Cooperative Fish and Wildlife Research Units Program: Virginia
Education, Research and Technical Assistance for Managing Our Natural Resources

Virginia Project

Assessing impacts of the Roanoke River Flood Reduction Project on the endangered Roanoke logperch

May 2005 - April 2011


Participating Agencies

  • Corps of Engineers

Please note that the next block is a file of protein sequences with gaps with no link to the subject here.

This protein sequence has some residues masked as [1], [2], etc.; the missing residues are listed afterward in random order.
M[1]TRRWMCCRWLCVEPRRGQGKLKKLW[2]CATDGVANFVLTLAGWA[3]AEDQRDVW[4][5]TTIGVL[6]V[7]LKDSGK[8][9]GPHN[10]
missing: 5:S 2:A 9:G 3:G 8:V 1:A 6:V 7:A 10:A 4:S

The United States Army Corps of Engineers (USACE) has contracted with the City of Roanoke, VA to carry out the Roanoke River Flood Reduction Project (RRFRP), a suite of channel modifications. The United States Fish and Wildlife Service (USFEW) has required the USACE to monitor populations of the federally endangered Roanoke logperch (Percina rex) prior to and during construction to estimate the effects of incidental take during the course of the project. The USACE contracted with Virginia Tech and the Virginia Cooperative Fish and Wildlife Research Unit to conduct the pre-construction monitoring, which began in 1992 and continued intermittently through 2003 (see Ensign and Angermeier 1994, Ensign et al. 1999, Galbreath et al. 2001, Roberts and Angermeier 2004). The primary goal of the pre-construction monitoring was to obtain baseline data on population density of Roanoke logperch, habitat quality, and water quality at selected sites within the RRFRP reach prior to initiation of construction activities. The RRFRP is now in its construction phase, which is expected to take 4-5 years. This phase requires a revised monitoring protocol. In particular, based on analyses by Rosenberger and Angermeier (2003) and Roberts and Angermeier (2004), the USFWS recommended several changes in the previous monitoring protocol, including a) constraints on when electrofishing should be conducted, b) developing census methods for young-of-year (YOY) logperch, and c) collecting data to enhance understanding of logperch stock-recruitment relations. The goal of monitoring now is to assess the response of the logperch population and habitat quality to construction activities. PROJECT OBJECTIVES: Primary objectives are as follows: 1) estimate population density and distribution of Age-1+ Roanoke logperch in the RRFRP construction reach (CR) and in a reference reach (RR); 2) estimate population density and distribution of Age-0 logperch in CR and RR; 3) quantify and map the availability and distribution of habitat suitable for Age-1+ logperch in CR and RR; 4) quantify the availability and distribution of habitat suitable for Age-0 logperch in CR and RR; 5) describe the microhabitat use of logperch, 6) measure water quality in CR and RR; 7) explore logperch population dynamics; and, 8) describe detection-of-impact methods to be used in construction monitoring phases. PROGRESS: Impact calculations based on Age-1+ logperch population density indicated compliance of the RRFRP with its incidental take permit during 2010, the fifth year of construction-phase monitoring. Age-1+ logperch density in 2010 was similar to 2009 and lower than it had been in previous years, but was within previously-observed limits. Few Age-0 logperch were captured during electrofishing surveys, but visual surveyors recorded substantial numbers of Age-0 logperch. Differences between these two methods may be attributable to unmeasured environmental factors that reduced Age-0 fish abundance between the visual and electrofishing sampling periods. SuitableAge-1+ and Age-0 logperch habitats were present in amounts typical of other years. Underwater observations in fall provided new microhabitat-use data that could be used in the future to assess changes in habitat-use patterns as a result of the RRFRP, as well as to refine HSI models. Water quality was normal during the study period. Since the onset of construction in 2006, most measured variables have exhibited means and variances similar to those estimated during the pre-construction period, and few directional trendshave been observed. Age-1+ logperch density and habitat availability, water quality, Age-0 habitat availability, and patterns of microhabitat use have exhibited similar fluctuations in the construction and reference reaches, both before and after the onset of construction. Compliance with the RRFRP’s incidental take permit therefore has been maintained during the Phase-B period. The most concerning change between project phases, which coincides with the onset of construction, is the sustained trend of low estimated Age-0 logperch production over the Phase-B period. It is unknown whether this trough of recruitment is related to RRFRP activities, but the fact that low recruitment has been observed both in the construction and reference reaches suggests that it is not. Additional analyses were undertaken to explain interannual variation in logperch abundance using biotic and abiotic predictor variables. Length-frequency analysis of cohort production indicated that recruitment is cyclical, with strong cohorts occurring only infrequently. Regression tree models indicated that Age-0 abundance was negatively related to the magnitude of high streamflows during their first spring but positively related to the magnitude of low streamflows during the previous winter. Similarly, regression-tree models indicated that summer and fall Age-1+ logperch abundance was higher in years exhibiting lower, less variable spring streamflows but higher winter low flows. Spring flood patterns appear to be a key factor driving logperch population dynamics. However, flushing flows during winter may also be important for scouring sediment from feeding and spawning habitats.